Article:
4. Broner, Fernando A & Lorenzoni, Guido & Schmukler, Sergio, 2007. "Why Do Emerging Economies Borrow Short Term?," CEPR Discussion Papers 6249, C.E.P.R. Discussion Papers.
  5. Joshua Aizenman & Jaewoo Lee, 2005. "International Reserves: Precautionary versus Mercantilist Views, Theory and Evidence," NBER Working Papers 11366, National Bureau of Economic Research, Inc.
  6. Dani Rodrik & Andres Velasco, 1999. "Short-Term Capital Flows," NBER Working Papers 7364, National Bureau of Economic Research, Inc.
  7. Maurice Obstfeld & Kenneth Rogoff, 2004. "The Unsustainable US Current Account Position Revisited," NBER Working Papers 10869, National Bureau of Economic Research, Inc.
  8. Corsetti, Giancarlo & Pesenti, Paolo & Roubini, Nouriel, 1999. "What caused the Asian currency and financial crisis?," Japan and the World Economy, Elsevier, vol. 11(3), pages 305-373, October.
  9. Steven Radelet & Jeffrey D. Sachs, 1998. "The East Asian Financial Crisis: Diagnosis, Remedies, Prospects," Brookings Papers on Economic Activity, Economic Studies Program, The Brookings Institution, vol. 29(1), pages 1-90.
  10. Mankiw, N Gregory & Romer, David & Weil, David N, 1992. "A Contribution to the Empirics of Economic Growth," The Quarterly Journal of Economics, MIT Press, vol. 107(2), pages 407-37, May.
  11. Schmukler, Sergio L. & Vesperoni, Esteban, 2006. "Financial globalization and debt maturity in emerging economies," Journal of Development Economics, Elsevier, vol. 79(1), pages 183-207, February.
  12. Christopher J. Erceg & Luca Guerrieri & Christopher Gust, 2005. "Expansionary Fiscal Shocks and the US Trade Deficit," International Finance, Wiley Blackwell, vol. 8(3), pages 363-397, December.
  13. Braun, Matias & Raddatz, Claudio, 2007. "Trade liberalization, capital account liberalization and the real effects of financial development," Journal of International Money and Finance, Elsevier, vol. 26(5), pages 730-761, September.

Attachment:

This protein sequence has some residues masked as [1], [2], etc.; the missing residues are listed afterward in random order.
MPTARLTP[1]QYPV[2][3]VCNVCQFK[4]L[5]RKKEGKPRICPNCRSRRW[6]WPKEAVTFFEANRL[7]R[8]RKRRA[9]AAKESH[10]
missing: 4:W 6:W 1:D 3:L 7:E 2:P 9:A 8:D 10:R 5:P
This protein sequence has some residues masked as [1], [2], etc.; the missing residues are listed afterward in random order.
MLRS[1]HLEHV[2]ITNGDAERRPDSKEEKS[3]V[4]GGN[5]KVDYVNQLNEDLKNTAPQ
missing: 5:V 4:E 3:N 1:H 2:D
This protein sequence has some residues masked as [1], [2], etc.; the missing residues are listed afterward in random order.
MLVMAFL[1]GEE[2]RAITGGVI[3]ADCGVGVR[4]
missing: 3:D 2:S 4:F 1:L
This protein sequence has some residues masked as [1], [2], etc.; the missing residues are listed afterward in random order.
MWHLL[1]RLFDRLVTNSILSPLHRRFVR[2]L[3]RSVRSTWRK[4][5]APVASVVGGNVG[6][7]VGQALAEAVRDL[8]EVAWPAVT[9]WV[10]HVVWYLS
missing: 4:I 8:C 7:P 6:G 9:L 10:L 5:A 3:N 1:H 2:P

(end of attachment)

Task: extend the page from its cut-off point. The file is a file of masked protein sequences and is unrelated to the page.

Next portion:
14. Christopher Erceg & Luca Guerrieri, 2005. "Expansionary Fiscal Shocks and the Trade Deficit," Computing in Economics and Finance 2005 128, Society for Computational Economics.
  15. Michael P. Dooley & David Folkerts-Landau & Peter M. Garber, 2005. "Savings Gluts and Interest Rates: The Missing Link to Europe," NBER Working Papers 11520, National Bureau of Economic Research, Inc.
Full references (including those not matched with items on IDEAS)

Citations

Lists

This item is not listed on Wikipedia, on a reading list or among the top items on IDEAS.

Statistics

Access and download statistics

Corrections

When requesting a correction, please mention this item's handle: RePEc:ris:adbiwp:0197. See general information about how to correct material in RePEc.

For technical questions regarding this item, or to correct its authors, title, abstract, bibliographic or download information, contact: (Robert Hugh Davis).

If you have authored this item and are not yet registered with RePEc, we encourage you to do it here. This allows to link your profile to this item. It also allows you to accept potential citations to this item that we are uncertain about.

If references are entirely missing, you can add them using this form.

If the full references list an item that is present in RePEc, but the system did not link to it, you can help with this form.

If you know of missing items citing this one, you can help us creating those links by adding the relevant references in the same way as above, for each refering item. If you are a registered author of this item, you may also want to check the "citations" tab in your profile, as there may be some citations waiting for confirmation.

Please note that corrections may take a couple of weeks to filter through the various RePEc services.